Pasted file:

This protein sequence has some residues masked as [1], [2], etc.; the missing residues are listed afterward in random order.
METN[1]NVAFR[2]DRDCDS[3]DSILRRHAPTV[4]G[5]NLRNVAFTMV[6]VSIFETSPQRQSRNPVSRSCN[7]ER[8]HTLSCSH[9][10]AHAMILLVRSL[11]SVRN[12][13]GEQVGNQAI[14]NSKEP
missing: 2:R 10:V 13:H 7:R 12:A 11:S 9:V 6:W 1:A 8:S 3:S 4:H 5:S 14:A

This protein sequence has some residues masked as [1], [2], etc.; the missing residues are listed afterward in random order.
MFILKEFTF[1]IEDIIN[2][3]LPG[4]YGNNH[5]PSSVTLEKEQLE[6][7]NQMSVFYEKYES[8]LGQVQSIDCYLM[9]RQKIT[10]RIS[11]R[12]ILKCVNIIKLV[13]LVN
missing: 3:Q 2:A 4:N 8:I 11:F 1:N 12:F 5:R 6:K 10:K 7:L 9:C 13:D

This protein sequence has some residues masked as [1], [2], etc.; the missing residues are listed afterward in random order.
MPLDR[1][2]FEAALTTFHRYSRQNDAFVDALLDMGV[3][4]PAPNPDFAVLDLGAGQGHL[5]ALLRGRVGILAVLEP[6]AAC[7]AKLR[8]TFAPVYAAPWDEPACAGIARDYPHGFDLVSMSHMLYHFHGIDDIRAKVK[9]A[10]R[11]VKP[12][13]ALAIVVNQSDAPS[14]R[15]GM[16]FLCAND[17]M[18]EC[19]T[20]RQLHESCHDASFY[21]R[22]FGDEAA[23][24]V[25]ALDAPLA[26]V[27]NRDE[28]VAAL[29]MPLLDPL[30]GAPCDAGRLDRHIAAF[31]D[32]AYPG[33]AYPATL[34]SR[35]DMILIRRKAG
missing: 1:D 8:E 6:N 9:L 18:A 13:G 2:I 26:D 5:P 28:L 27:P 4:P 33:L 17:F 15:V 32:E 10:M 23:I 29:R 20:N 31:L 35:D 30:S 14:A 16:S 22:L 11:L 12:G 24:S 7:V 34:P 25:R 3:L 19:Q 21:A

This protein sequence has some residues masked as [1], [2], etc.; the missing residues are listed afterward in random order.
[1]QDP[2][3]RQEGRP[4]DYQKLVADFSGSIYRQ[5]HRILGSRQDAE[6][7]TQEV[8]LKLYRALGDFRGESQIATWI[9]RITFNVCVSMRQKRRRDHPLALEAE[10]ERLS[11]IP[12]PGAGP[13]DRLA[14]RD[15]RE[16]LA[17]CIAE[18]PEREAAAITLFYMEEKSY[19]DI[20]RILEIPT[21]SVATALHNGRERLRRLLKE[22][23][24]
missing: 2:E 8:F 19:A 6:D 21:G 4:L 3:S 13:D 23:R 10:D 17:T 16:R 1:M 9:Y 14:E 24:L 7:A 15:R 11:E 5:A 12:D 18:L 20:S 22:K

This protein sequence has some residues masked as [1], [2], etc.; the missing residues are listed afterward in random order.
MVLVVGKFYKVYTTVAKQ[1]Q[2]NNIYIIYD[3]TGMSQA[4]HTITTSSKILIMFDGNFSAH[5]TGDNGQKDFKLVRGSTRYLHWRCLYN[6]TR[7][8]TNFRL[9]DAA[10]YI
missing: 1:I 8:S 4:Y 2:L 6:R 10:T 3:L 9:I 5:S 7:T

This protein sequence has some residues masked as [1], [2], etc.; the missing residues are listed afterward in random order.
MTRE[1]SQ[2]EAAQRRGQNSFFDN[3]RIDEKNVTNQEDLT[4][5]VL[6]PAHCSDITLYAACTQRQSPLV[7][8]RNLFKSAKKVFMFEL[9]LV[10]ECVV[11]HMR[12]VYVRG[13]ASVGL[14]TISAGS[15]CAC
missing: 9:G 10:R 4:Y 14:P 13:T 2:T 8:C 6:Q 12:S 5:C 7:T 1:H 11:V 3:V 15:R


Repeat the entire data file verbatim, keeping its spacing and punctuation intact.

This protein sequence has some residues masked as [1], [2], etc.; the missing residues are listed afterward in random order.
METN[1]NVAFR[2]DRDCDS[3]DSILRRHAPTV[4]G[5]NLRNVAFTMV[6]VSIFETSPQRQSRNPVSRSCN[7]ER[8]HTLSCSH[9][10]AHAMILLVRSL[11]SVRN[12][13]GEQVGNQAI[14]NSKEP
missing: 2:R 10:V 13:H 7:R 12:A 11:S 9:V 6:W 1:A 8:S 3:S 4:H 5:S 14:A

This protein sequence has some residues masked as [1], [2], etc.; the missing residues are listed afterward in random order.
MFILKEFTF[1]IEDIIN[2][3]LPG[4]YGNNH[5]PSSVTLEKEQLE[6][7]NQMSVFYEKYES[8]LGQVQSIDCYLM[9]RQKIT[10]RIS[11]R[12]ILKCVNIIKLV[13]LVN
missing: 3:Q 2:A 4:N 8:I 11:F 1:N 12:F 5:R 6:K 10:K 7:L 9:C 13:D

This protein sequence has some residues masked as [1], [2], etc.; the missing residues are listed afterward in random order.
MPLDR[1][2]FEAALTTFHRYSRQNDAFVDALLDMGV[3][4]PAPNPDFAVLDLGAGQGHL[5]ALLRGRVGILAVLEP[6]AAC[7]AKLR[8]TFAPVYAAPWDEPACAGIARDYPHGFDLVSMSHMLYHFHGIDDIRAKVK[9]A[10]R[11]VKP[12][13]ALAIVVNQSDAPS[14]R[15]GM[16]FLCAND[17]M[18]EC[19]T[20]RQLHESCHDASFY[21]R[22]FGDEAA[23][24]V[25]ALDAPLA[26]V[27]NRDE[28]VAAL[29]MPLLDPL[30]GAPCDAGRLDRHIAAF[31]D[32]AYPG[33]AYPATL[34]SR[35]DMILIRRKAG
missing: 1:D 8:E 6:N 9:L 18:A 13:G 2:I 26:D 5:P 28:L 27:P 4:P 33:L 17:F 15:V 32:E 10:M 23:I 29:R 20:N 31:L 35:D 30:S 14:A 16:S 22:L 11:L 12:G 24:S 7:V 34:P 25:R 3:L 19:Q 21:A

This protein sequence has some residues masked as [1], [2], etc.; the missing residues are listed afterward in random order.
[1]QDP[2][3]RQEGRP[4]DYQKLVADFSGSIYRQ[5]HRILGSRQDAE[6][7]TQEV[8]LKLYRALGDFRGESQIATWI[9]RITFNVCVSMRQKRRRDHPLALEAE[10]ERLS[11]IP[12]PGAGP[13]DRLA[14]RD[15]RE[16]LA[17]CIAE[18]PEREAAAITLFYMEEKSY[19]DI[20]RILEIPT[21]SVATALHNGRERLRRLLKE[22][23][24]
missing: 2:E 8:F 19:A 6:D 21:G 4:L 3:S 13:D 23:R 10:D 17:T 16:R 1:M 9:Y 14:E 24:L 7:A 15:R 11:E 5:A 12:D 18:L 20:S 22:K

This protein sequence has some residues masked as [1], [2], etc.; the missing residues are listed afterward in random order.
MVLVVGKFYKVYTTVAKQ[1]Q[2]NNIYIIYD[3]TGMSQA[4]HTITTSSKILIMFDGNFSAH[5]TGDNGQKDFKLVRGSTRYLHWRCLYN[6]TR[7][8]TNFRL[9]DAA[10]YI
missing: 1:I 8:S 4:Y 2:L 6:R 10:T 3:L 9:I 5:S 7:T

This protein sequence has some residues masked as [1], [2], etc.; the missing residues are listed afterward in random order.
MTRE[1]SQ[2]EAAQRRGQNSFFDN[3]RIDEKNVTNQEDLT[4][5]VL[6]PAHCSDITLYAACTQRQSPLV[7][8]RNLFKSAKKVFMFEL[9]LV[10]ECVV[11]HMR[12]VYVRG[13]ASVGL[14]TISAGS[15]CAC
missing: 9:G 10:R 4:Y 14:P 13:T 2:T 8:C 6:Q 12:S 5:C 7:T 1:H 11:V 3:V 15:R